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Tin Coating on old meat grinders
On Apr 19, 11:54*pm, "Ed Huntress" wrote:
"John" wrote in message
Ed Huntress wrote:
*wrote in message
Those old cast iron kitchen hand-cranked grinders, sausage stuffers, etc
are all silver. I have some that the coating is in pretty sorry shape&
they need a re-coat.
Am I correct in assuming it is tin?
How is it applied? Are they "tinned" as in dipping or coating in molten
tin or simply plated?
The old stuff was hot-dipped, like hot-dip galvanizing.
It's not easy to replicate but you can probably do a good job with a
equipped for metal spraying. Good luck if you try to melt it on like
Or just live with it. I have two grinders, one over 60 years old and with
number of worn spots. I just wash and dry it good and give it a light
with medicinal mineral oil.
I have seen mixing bowls *re tinned with a torch,a bar of tin and a wet
rag. *The bowl would be heated and the tin melted onto the bowl surface.
The wet rag would be used to spread the tin over the surface evenly.
Cast iron is tough to coat, John. Copper or steel are a lot easier.
To do a good job with cast iron you need an etch and the right flux.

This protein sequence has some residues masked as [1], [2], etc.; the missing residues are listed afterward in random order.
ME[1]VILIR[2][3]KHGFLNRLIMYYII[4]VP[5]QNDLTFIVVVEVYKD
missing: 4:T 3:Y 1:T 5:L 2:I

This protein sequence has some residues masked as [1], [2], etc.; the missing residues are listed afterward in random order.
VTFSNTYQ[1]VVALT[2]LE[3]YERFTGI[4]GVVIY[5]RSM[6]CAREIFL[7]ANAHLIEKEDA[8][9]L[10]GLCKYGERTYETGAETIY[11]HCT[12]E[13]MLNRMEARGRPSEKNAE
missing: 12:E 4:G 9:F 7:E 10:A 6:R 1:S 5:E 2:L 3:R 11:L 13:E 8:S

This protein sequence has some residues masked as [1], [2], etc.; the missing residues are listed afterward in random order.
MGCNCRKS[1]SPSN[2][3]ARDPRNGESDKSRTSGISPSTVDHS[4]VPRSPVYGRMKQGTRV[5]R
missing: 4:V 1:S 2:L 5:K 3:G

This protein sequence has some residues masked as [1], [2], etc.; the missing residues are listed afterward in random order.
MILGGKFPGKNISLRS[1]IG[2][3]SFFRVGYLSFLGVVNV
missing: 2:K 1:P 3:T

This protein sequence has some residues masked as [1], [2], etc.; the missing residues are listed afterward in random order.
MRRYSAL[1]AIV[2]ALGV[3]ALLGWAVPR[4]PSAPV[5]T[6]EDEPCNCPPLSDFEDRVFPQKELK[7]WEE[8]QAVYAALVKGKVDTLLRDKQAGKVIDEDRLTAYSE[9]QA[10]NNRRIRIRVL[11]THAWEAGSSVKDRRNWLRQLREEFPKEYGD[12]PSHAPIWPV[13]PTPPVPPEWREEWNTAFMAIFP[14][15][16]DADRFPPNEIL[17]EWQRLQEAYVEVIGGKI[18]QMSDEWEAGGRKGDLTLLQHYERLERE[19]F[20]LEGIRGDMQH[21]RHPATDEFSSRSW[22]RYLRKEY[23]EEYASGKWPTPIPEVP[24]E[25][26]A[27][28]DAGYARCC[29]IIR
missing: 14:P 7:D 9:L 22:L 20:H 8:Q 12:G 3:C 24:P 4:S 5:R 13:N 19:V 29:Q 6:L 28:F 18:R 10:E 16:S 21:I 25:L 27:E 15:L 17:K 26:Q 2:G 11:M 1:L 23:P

Ed Huntress- Hide quoted text -
- Show quoted text -
In some old text I've got somewhere, it had how to do it for cast
iron. You've got to etch the stuff to get the graphite pockets
cleaned out, then use a pretty active flux to get the tin to stick.
Presumbably, the graphite surface pockets are still cleaned out on
used equipment, all that needs to be done is get the thing fluxed well
and re-tin. For repairing milk cans, it was more like tinning for
soldering, using a big soldering copper. Tinning cast iron was a
dipping process with flux floating on the molten tin bath. So for a
fairly large item, you've got to have a pretty big bath and a LOT of
tin. Not sure how well sandblasting would work for surface cleaning,
you want to have new media and not recycle it. I've done some sweat
soldering with small cast iron pieces, not easy even with acid flux.
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